Sunday, 16 December 2012

2012 And Beyond

As Christmas looms large and the end of the year follows in its wake, now is the time to sit down and take stock of my 2012 golfing year and look forward to next year. It hasn't been a vintage year. This in main was due to the failing health of my mother and her eventual death. Weekends were a mix of rushing to play and then hurtling up to London to be with her. It meant that my mind, certainly from the summer onwards, was never 100% on the job in hand and the chances to work on my game at the weekend were few and far between.

So where to start? I started changing my swing in December last year and continued throughout 2012 to work with Rhys ap Iolo on the one plane swing and refining it bit by bit. It was always a bit of a continual work in progress throughout the year but the quality of the ball striking this year has been the best it has been in recent memory. The misses became more controlled and we ended up taking the left hand side out of play with the bad ones. It made the game a lot easier to play standing there knowing where it was going.

There was a lot of work during the summer evenings to work on it and gain a degree of trust to take onto the course. The regular lessons would bring fresh drills to work on and ingrain the changes Rhys and I made. Of course there were days when I couldn't hit the proverbial barn door but there were far more days when the ball striking was better and I put myself in contention a lot more often. If the short game had fired then it could have been a stellar season even with the distractions off the course.

The fact that the handicap tumbled over the season from 13.1 after the January stableford, to a personal best low of 9.8 and finished the year tantalisingly close to single figures on 10.1. Again, it is proof positive that the changes Rhys has implemented has got my game on an even keel with a stable foundation to build upon next year.

From a highlight perspective it's hard to choose. I won the division 1 July medal with a net level par round of 70. That was enough to extend my winning streak to a fifth consecutive season. In fact I had a rich vein of form between Easter and July (which corresponded in my mum's condition stabilising). Royal Ascot has a bogey event, an honours board event, at Easter called the Haig Cup. Bogey is effectively a match against the course and I finished -7 which in six out of the last seven years would have been enough to have won by several shots. This year though the winner shot -11 and in fact his second round score was better than my two round combined score! Still 2nd place was a good start to the season.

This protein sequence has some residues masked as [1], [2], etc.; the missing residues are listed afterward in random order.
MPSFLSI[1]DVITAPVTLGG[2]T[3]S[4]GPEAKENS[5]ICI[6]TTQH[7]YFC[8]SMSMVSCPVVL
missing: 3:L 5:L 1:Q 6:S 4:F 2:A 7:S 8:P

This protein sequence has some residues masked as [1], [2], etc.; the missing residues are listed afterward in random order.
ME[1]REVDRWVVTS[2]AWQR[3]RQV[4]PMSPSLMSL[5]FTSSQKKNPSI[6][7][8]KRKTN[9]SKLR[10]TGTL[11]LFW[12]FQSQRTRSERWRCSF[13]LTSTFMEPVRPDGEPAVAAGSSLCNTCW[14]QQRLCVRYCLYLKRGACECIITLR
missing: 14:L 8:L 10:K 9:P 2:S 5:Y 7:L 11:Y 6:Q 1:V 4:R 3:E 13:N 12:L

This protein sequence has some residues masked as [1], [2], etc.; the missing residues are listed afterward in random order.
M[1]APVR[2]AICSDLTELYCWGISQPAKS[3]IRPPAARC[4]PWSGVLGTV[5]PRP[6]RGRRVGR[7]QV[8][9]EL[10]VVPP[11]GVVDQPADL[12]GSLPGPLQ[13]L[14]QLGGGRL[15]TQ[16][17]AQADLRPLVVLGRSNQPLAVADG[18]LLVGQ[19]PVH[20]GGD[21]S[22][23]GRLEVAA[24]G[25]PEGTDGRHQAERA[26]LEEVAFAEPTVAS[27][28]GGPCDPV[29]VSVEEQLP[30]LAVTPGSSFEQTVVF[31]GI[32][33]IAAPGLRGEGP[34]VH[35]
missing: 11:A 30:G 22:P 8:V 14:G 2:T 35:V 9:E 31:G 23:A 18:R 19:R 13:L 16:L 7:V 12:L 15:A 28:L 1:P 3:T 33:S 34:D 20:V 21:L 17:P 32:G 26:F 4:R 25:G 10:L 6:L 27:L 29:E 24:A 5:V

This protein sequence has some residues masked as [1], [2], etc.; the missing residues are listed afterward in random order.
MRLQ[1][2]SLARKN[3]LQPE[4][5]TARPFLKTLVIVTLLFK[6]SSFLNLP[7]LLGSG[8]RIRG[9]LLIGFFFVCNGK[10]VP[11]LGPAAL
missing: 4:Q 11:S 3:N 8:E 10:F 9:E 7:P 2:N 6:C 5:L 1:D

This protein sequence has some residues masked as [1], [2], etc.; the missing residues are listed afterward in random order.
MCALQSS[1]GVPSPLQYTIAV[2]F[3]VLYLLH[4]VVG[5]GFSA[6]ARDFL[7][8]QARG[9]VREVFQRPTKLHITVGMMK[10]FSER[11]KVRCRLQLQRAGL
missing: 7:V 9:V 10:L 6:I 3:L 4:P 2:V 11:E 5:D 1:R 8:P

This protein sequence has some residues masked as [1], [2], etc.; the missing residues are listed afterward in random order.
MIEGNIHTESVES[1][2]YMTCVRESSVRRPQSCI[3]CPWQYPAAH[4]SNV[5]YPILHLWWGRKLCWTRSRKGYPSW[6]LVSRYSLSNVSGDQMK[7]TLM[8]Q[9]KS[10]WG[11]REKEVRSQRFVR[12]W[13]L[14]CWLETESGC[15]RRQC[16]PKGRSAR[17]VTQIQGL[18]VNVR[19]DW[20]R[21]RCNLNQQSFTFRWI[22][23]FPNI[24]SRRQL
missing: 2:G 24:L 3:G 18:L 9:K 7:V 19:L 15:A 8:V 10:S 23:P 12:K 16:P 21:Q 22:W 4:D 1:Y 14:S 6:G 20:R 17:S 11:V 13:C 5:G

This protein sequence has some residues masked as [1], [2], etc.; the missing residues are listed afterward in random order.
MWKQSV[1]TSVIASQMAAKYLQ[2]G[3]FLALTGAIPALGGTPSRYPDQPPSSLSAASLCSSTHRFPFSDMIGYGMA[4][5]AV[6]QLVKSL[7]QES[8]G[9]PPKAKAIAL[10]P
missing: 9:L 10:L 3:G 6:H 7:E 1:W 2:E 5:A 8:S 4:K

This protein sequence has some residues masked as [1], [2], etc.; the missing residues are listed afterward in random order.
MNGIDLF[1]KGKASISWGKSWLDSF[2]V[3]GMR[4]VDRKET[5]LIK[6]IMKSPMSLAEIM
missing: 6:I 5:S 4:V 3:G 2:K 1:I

I had another runners-up spot in the May medal. I shot 71 (net +1) and lost on count back. There was a top ten in another honours board event, the Stone Cup over the May bank holiday where two rounds of 38 and 31 points were enough for 8th. I was annoyed to have done the spade work in round one and couldn't kick on in the second round.

However perhaps the best performance may have come in the Club Championship. I only just made the halfway cut with a +6 (net) score of 76 which included a 9 on the par four 14th. However in the second round I posted a personal best score around Royal Ascot in competition play of 77 gross (net 66 or -4). It was enough to catapult me through the field and finish in 6th place not only in handicap section but in the gross event as well. This was by far and away my best ever finish in the event.

It was only a monthly medal win but it extended my streak to a 5th consecutive season of winning at least one competition
On the negative side, the short game was my Achilles heel yet again. I got bogged down in mechanics and the head became full of doubt and negativity. I couldn't decide on a technique and switched between the linear method and a more conventional set up with alarming regularity. When it was on, it was very good but so often the scores were hampered with duffs and thins whenever I missed the putting surface. It inevitably put pressure on the rest of my game to perform and so when the swing wasn't in sync the scores soared.

My partner Mike Stannard and I made progressed to the second round of the Volvo knockout but we were tamely beaten at home by a pair from Calcot Golf Club in Reading. Neither of us turned up on the day and we were no match for a pairing that frankly only played mediocre golf themselves. I played a few club matches and possessed an another unbeaten season until the last match at Caversham Heath. I had lost my club unbeaten record there the year before and got another beating this season to lose an unblemished 2012 record. I will be back in 2013 if selected of course, to try again.